WORSE THAN ROE? Yes, says law professor and Jeff Rosen, writing about last week's Lawrence decision in the New Republic. For some years now, Rosen has been both a political liberal and a strong defender of judicial restraint. He supports keeping abortion legal, but is a strong critic of the Roe decision (click here to read his essay on the topic).
Rosen's arguments against both Roe and Lawrence are similar: whatever one thinks of the outcomes of these cases as a policy matter, the decisions have dubious Constitutional roots. When the Court acts to preempt the role of the legislative branch in a hotly disputed issue, it risks having the losing side see themselves as victims of "judicial imperialism" rather than losers in a democratic policy debate. The Court's past weakness for this kind of behavior is one of the reasons that the judicial nominating process has become such a partisan slugfest.
[The] grandiosity of the Lawrence decision reveals how little liberal and conservative justices have learned about the hazards of activism in the 30 years since Roe was decided. There were moments on the Rehnquist Court when it seemed as if the justices had gotten out of the business of reading broad rights of personal autonomy into the Constitution--most notably in the right to die case in 1997, where they unanimously refused to create a broad right of physician-assisted suicide. But in a single, unnecessarily dramatic gesture, those bipartisan murmurings of restraint went out the window. The fact that the Court is likely to get away with its activism--as a political matter, few Americans will march to the barricades on behalf of sodomy laws--can't undo the damage of another self-inflicted wound. For when the next confirmation conflagration comes, the conservative minority that has lost the culture war in the political arena will be able to attack the Supreme Court for having turned them into victims, rather than being forced to acknowledge their failure to convince their fellow citizens of the rightness of their cause. "The Court has taken sides in the culture wars," Scalia charged in a foreshadowing of the conservative attacks to come. Absent Lawrence's muddled reasoning, on the other hand, the truth would have been impossible for conservatives to ignore: Far from taking sides in the culture wars, the Court only ratified a national consensus in favor of sexual autonomy after it was too obvious to be denied.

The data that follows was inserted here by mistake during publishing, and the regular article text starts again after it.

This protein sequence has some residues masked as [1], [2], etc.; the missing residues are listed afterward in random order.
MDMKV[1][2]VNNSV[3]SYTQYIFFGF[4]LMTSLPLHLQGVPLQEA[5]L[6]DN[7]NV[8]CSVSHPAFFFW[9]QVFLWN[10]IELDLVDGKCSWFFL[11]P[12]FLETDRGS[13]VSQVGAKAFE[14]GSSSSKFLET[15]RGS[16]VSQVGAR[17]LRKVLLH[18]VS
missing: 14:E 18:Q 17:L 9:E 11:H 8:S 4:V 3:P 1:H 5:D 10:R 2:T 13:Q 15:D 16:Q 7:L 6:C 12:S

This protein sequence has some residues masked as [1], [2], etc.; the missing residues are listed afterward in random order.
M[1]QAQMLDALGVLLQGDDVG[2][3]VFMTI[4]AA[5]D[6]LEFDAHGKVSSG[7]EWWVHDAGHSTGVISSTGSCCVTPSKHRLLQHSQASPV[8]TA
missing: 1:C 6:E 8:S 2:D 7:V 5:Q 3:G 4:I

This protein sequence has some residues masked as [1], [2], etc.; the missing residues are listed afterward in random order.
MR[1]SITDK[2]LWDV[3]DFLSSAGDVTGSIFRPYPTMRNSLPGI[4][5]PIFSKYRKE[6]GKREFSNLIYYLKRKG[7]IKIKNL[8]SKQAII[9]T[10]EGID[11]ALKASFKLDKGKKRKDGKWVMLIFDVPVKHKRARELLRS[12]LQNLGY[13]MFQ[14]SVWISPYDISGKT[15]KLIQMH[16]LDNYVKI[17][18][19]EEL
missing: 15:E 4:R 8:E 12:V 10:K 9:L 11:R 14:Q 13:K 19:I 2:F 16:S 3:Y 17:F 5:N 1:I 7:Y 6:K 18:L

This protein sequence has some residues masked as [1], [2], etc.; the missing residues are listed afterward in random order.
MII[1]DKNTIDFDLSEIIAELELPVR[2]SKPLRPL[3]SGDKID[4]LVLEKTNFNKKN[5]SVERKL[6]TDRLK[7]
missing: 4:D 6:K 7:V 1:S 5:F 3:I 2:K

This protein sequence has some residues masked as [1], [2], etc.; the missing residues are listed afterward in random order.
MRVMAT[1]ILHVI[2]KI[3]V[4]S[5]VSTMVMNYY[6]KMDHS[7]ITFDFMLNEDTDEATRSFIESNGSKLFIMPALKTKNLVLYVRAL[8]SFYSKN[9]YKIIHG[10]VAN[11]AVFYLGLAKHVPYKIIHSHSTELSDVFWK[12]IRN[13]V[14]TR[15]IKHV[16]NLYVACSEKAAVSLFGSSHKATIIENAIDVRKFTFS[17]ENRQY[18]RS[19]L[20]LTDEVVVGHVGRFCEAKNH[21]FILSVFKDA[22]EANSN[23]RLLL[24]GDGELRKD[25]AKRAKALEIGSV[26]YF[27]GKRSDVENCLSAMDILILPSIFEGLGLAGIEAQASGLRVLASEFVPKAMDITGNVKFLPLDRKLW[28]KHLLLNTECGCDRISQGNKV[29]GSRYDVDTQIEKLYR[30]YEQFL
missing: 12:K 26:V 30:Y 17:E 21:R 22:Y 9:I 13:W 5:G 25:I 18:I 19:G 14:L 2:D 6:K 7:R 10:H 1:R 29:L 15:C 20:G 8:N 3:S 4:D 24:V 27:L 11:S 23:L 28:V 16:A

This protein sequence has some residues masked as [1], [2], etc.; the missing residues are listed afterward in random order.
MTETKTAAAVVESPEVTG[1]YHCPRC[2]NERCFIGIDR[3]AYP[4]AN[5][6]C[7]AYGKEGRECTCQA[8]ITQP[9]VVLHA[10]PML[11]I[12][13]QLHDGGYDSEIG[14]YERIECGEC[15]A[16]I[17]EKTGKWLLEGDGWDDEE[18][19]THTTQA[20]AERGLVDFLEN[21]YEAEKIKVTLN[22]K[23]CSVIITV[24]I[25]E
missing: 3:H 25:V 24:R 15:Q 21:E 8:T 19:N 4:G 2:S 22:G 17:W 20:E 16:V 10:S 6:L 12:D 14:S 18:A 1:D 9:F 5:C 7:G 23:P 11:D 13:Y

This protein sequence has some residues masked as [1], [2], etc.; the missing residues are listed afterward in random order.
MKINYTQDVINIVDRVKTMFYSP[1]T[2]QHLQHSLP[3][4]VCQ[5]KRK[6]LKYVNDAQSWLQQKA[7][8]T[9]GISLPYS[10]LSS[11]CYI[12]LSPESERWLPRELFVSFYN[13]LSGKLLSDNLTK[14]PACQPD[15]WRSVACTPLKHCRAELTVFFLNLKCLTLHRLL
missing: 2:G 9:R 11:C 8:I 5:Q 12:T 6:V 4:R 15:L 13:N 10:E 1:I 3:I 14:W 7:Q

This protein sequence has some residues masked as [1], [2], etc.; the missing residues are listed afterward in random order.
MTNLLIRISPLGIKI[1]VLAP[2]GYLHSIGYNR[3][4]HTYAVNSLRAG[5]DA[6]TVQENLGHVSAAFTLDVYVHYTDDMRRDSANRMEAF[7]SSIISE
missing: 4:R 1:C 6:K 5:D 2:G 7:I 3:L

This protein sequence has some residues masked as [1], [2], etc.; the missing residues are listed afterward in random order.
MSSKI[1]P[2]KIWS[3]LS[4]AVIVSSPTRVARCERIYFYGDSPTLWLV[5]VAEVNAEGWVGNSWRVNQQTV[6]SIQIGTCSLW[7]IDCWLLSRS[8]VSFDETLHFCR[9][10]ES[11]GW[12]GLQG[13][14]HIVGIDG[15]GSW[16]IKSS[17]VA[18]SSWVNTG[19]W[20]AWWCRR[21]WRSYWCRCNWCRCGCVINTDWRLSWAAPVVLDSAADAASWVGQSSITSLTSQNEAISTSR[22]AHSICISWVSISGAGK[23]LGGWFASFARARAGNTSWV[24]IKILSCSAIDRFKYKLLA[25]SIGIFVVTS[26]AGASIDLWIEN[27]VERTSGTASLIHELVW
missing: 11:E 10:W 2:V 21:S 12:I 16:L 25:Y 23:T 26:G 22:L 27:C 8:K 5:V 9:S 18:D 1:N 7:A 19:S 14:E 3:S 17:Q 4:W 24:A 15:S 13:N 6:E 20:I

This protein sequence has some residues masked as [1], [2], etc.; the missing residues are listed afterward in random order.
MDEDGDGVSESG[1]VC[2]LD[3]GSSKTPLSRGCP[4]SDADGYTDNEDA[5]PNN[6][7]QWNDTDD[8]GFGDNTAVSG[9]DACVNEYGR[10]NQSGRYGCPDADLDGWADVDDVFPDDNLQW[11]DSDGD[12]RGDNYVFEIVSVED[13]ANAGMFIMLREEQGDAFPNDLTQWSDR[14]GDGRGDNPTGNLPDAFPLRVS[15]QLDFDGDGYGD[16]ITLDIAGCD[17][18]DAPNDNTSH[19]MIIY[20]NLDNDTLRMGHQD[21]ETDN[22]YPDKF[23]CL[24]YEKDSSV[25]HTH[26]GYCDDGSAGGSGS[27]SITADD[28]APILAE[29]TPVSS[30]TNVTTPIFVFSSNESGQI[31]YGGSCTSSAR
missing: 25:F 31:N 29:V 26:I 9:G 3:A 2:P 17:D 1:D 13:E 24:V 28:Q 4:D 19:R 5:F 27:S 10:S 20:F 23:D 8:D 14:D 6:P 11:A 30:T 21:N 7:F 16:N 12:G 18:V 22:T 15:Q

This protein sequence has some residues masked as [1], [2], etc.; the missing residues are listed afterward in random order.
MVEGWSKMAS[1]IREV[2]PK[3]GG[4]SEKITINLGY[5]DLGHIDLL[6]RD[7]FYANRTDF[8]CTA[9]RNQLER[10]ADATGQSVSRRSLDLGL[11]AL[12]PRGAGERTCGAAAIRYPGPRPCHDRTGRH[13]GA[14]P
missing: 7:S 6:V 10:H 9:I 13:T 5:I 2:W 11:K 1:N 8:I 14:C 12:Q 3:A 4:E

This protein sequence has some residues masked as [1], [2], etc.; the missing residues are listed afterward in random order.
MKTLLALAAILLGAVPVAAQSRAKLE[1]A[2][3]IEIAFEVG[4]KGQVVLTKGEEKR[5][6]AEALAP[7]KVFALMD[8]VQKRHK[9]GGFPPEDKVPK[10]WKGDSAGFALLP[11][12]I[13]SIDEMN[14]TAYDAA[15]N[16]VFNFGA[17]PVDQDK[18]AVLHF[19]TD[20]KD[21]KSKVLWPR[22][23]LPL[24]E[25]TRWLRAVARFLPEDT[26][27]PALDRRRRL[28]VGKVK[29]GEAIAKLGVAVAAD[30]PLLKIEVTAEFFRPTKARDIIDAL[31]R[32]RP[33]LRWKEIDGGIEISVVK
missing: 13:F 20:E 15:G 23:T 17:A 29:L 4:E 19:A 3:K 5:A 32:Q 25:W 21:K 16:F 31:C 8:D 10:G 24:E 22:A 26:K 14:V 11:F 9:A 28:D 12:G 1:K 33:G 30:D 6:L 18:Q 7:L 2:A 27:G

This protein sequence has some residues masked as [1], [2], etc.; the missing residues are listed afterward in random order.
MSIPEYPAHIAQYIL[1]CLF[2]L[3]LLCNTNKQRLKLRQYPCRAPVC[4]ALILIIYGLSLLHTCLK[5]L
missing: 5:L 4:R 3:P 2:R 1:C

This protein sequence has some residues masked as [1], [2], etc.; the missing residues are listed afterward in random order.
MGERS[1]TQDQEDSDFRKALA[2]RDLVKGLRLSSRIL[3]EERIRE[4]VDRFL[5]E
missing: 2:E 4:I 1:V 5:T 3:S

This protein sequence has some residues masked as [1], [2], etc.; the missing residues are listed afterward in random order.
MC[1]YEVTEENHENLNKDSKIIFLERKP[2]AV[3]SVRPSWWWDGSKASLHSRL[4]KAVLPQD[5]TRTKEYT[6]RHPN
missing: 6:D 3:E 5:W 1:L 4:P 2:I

Having read a liberal willing to attack the Lawrence decision, I'd be interested in finding a conservative willing to defend it. I'm just contrary that way...
KAFKESQUE?Josh Marshall relates the bizzare story of how Iraqi nuclear scientist Mahdi Obeidi (the guy with the uranium enrichment hardware buried under a rose bush in his backyard) tried desperately to find someone among the U.S. forces of occupation to whom he could surrender himself and his materials. The Army ended up arresting him two days after he had already talked to the CIA and surrendered the hardware. It was all cleared up in a day, but man oh man...